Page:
Housekeeping is one of the departments in the hotel that has the most bulk expenses and consumable items. Items like bathroom amenities such as shampoo, conditioner, body lotion or moisturizer, eau de cologne, facial soap and body soap; bath towel, hand towel, face towel, bath mat, bathrobe, rubber mat; bed sheet, pillow, pillow case, throw pillow, neck pillow, mattress pad, blanket, duvet/ duvet insert, bed cover; toilet paper, facial tissue; coffee maker, coffee sachet, sugar condiments; ironing board, flat iron; alarm clock; cooking utensils, crockery's and cutlery; give away toothbrush and toothpaste; printing materials, stationery, envelope, note pad, ball pen, folder, telephone directory, Bible or Holy Qur'an can have a substantial impact in the hotel's overall expenses. These are variable assets that when consumed, damaged, lost or become sub-standard are being discarded or removed from circulation, Once removed from circulation or consumed, the same quantities must be replenished or replaced with additional markup in order to maintain the high standard or quality of service in the hotel. Fixed assets like the room's furniture and fixtures such as beds, fridges, television sets, mirrors, sofas, easy chairs, reclining chairs, tables, telephones, lamps, headboards, airconditioning/heating equipment etc. can be very costly when damaged or become substandard. These items are usually included in the Capital Expenditure Budget especially when refurbishment is required. But if its only one or two pieces, this amount can be allocated in the operating budget.

For the machine and equipment, Housekeeper's cart and vacuum cleaners are the most important tool used in the overall cleaning and maintenance of the hotel guestrooms and public areas. Machines like carpet shampoo and water extraction machine, rotary machine for carpet shampoo, floor scrubber and floor polishing, wet and dry vacuum cleaner. hydraulic lift etc. are additional heavy duty machines that help in the overall cleaning requirements of the hotel. These too are included in the Capital Expenditure Budget. For Laundry area there will be the laundry machine, washer, dryer, dry cleaning machine, laundry folding machine/ calendar, tables, carts, laundry sorter boxes, movable clothes hanger rails, guest laundry printer etc. are Capital Expenditure items, while detergent, bleach, stain remover, dry cleaning fluid, ph level water treatment solution etc. goes to the operational budget. Listing all the detailed items involved in preparation of budget gives you an idea how intricate housekeeping budget preparation is.quote> With the above numerous items, the consumable or fast moving items are the most important items in the preparation of budget. The consumable items are included in the operational budget. The fixed asset items are included in the Capital Expenditure Budget or CAPEX. Operational Budget is being prepared annually and submitted to the Director of Finance for further study and to finalize the total amount in coordination with the department head. Operational Budget is always based on the next year's forecasted occupancy percentage. For example: Item: toilet roll 2008 consumption @ 50% occupancy = 2009 forecasted occupancy percentage is 75% 75%- 50% = 25% ( 25% of 50,000 =12,500) (50% + 25%= 75%) = ( $25,000.00 +$12,500.00 = @37,500.00) Remaining items are calculated in the same manner till all the items required are included in the next year's budget. @ 50,000 @ $0.50/roll =$25,000.00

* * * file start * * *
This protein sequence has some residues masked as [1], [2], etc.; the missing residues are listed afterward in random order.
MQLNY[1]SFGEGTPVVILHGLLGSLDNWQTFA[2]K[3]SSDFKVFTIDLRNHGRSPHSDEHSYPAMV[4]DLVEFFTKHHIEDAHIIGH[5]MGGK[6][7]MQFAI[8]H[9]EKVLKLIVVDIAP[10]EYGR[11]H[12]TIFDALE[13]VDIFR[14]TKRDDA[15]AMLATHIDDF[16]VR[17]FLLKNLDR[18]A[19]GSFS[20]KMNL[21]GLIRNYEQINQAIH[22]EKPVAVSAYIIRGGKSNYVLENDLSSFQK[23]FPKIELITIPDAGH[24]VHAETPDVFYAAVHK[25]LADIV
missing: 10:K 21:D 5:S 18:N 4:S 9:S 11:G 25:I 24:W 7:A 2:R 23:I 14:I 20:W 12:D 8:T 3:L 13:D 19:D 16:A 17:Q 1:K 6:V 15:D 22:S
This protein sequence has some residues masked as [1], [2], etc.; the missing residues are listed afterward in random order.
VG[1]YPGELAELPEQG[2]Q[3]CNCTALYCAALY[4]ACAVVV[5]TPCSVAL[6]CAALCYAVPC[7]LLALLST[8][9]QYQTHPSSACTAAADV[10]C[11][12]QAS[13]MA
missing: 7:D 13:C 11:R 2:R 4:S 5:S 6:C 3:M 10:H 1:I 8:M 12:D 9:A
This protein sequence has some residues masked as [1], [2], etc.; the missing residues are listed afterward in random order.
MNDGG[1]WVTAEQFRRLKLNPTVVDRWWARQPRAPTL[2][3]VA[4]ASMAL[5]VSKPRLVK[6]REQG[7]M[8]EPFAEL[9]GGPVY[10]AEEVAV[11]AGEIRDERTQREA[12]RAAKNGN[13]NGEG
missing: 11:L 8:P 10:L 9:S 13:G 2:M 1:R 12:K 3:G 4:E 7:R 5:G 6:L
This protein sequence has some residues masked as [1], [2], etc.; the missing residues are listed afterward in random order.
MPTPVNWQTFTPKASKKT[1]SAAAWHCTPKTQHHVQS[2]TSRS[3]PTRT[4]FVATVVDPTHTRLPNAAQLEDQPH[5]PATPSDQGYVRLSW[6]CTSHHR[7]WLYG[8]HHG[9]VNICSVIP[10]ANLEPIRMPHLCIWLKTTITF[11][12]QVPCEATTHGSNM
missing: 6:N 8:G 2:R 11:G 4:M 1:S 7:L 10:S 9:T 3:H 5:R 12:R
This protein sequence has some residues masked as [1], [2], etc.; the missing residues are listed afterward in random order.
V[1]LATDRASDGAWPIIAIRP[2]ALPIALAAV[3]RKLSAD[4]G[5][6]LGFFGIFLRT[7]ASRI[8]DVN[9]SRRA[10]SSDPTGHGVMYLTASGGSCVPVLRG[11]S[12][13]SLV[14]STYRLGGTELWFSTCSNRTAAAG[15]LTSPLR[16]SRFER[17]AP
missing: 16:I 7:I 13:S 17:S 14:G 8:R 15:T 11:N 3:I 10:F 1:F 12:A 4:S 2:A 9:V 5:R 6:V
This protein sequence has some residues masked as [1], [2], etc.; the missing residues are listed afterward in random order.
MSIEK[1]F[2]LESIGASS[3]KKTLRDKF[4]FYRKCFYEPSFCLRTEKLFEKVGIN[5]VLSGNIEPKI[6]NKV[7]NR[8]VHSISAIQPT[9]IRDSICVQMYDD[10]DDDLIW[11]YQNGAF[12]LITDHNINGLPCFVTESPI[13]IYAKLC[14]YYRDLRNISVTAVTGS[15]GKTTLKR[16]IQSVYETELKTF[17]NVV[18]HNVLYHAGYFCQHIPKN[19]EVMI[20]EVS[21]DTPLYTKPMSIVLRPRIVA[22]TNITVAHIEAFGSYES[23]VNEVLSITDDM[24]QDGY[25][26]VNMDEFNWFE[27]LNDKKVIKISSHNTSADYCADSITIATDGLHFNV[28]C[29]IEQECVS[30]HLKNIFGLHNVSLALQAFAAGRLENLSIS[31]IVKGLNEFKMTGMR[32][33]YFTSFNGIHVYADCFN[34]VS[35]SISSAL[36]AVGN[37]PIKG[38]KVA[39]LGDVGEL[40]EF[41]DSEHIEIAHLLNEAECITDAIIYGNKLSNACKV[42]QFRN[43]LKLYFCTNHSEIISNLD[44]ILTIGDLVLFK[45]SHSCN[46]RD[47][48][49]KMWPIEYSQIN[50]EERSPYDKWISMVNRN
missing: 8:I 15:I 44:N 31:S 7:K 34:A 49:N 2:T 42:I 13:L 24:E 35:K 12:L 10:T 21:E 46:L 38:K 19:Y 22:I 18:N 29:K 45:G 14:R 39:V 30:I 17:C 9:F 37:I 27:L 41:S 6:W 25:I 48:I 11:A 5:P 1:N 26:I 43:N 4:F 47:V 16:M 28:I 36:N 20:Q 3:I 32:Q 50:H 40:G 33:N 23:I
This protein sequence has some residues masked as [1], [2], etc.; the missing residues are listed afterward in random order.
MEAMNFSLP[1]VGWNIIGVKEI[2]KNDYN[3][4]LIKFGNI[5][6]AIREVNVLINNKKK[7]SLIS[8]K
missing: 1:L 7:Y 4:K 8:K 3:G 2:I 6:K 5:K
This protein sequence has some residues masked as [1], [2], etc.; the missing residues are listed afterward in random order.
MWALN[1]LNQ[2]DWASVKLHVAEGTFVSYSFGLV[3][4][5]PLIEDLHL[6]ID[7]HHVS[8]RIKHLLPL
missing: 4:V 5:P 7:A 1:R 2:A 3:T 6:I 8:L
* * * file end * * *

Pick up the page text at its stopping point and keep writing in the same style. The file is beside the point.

$0.50

Capital Expenditure Budget is for specific items or project that needs to be replaced, made and built in the improvement of guest service or the hotel itself. For example: The hotel management with the approval of the owner of the hotel would like to extend the Laundry service to non-hotel guest or outside customer. The project will be a "Laundry Shop", therefore a quotation will be required from the contractor for the cost of building the Laundry Shop, the additional guest/customer laundry bag, laundry and dry cleaning list, and additional manpower for customer service etc. To sum up the amount of Construction of laundry shop = $35,000.00; additional laundry bags and lists = $5,000.00 and additional manpower = $9,000.00 annually. The $35,000.00 will be included in the Capital Expenditure while the additional laundry bags/lists and manpower will be added in the operational and staffing budget. Therefore, the operational budget is for the consumable items and Capital Expenditure is for special project or items that are costly. There are also certain items being shared by the Front Office and Housekeeping. The charges on these items are being split between the two departments. When it comes to Maintenance, Engineering Department charges the Housekeeping for any services rendered like maintenance of the machine wherein they have to supply machine parts and labor, so these are being coordinated with Engineering. It is important that housekeeping machines are handled with care to avoid such charges. Monitoring the Operational budget is the most crucial part in the operation of business. With the modern technology and the computer software, daily updated total expenses against budgeted amount are made possible and easy to trace in order not to exceed the budgeted amount. Every end of the month, the Accounting Department distributes copies of last month's budget outcome to the General Manager and the Department Heads in order for them to review and analyze where their budget is in line and where it is not. General Manager will require the department head that have exceeded their budget a reasonable report since he is accountable to the corporation as well as the owner of the hotel. Cost per occupied room (CPOR) The CPOR order type is for processing hotel/motel cost per occupied room business. In this case, the customer is invoiced an amount based on how many occupied rooms they had for the month, not how much product they 'purchased' for the month.